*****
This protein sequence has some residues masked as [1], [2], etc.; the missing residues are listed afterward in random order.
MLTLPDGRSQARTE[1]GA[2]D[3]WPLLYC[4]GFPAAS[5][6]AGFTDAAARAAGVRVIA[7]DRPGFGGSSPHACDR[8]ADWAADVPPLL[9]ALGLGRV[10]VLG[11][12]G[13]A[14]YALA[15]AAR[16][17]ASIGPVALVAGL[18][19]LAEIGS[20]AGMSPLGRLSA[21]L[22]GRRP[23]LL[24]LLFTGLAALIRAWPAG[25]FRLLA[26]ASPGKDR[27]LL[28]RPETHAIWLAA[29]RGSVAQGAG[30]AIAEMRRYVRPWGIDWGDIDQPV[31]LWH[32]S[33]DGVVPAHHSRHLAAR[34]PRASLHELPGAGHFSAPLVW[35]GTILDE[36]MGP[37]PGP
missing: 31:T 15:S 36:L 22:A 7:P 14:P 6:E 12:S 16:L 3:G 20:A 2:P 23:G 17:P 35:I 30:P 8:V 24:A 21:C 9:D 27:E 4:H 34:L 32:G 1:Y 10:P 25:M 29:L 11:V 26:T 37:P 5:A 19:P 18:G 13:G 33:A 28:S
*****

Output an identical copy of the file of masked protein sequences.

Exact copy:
This protein sequence has some residues masked as [1], [2], etc.; the missing residues are listed afterward in random order.
MLTLPDGRSQARTE[1]GA[2]D[3]WPLLYC[4]GFPAAS[5][6]AGFTDAAARAAGVRVIA[7]DRPGFGGSSPHACDR[8]ADWAADVPPLL[9]ALGLGRV[10]VLG[11][12]G[13]A[14]YALA[15]AAR[16][17]ASIGPVALVAGL[18][19]LAEIGS[20]AGMSPLGRLSA[21]L[22]GRRP[23]LL[24]LLFTGLAALIRAWPAG[25]FRLLA[26]ASPGKDR[27]LL[28]RPETHAIWLAA[29]RGSVAQGAG[30]AIAEMRRYVRPWGIDWGDIDQPV[31]LWH[32]S[33]DGVVPAHHSRHLAAR[34]PRASLHELPGAGHFSAPLVW[35]GTILDE[36]MGP[37]PGP
missing: 31:T 15:S 36:L 22:A 7:P 14:P 6:E 12:S 16:L 3:G 20:A 2:P 23:G 17:P 35:I 30:P 8:V 24:A 21:C 9:D 27:E 4:H 34:L 32:G 1:Y 10:P 25:M 29:L 11:V 26:T 37:P 5:A 19:P 18:G 13:G 33:A 28:S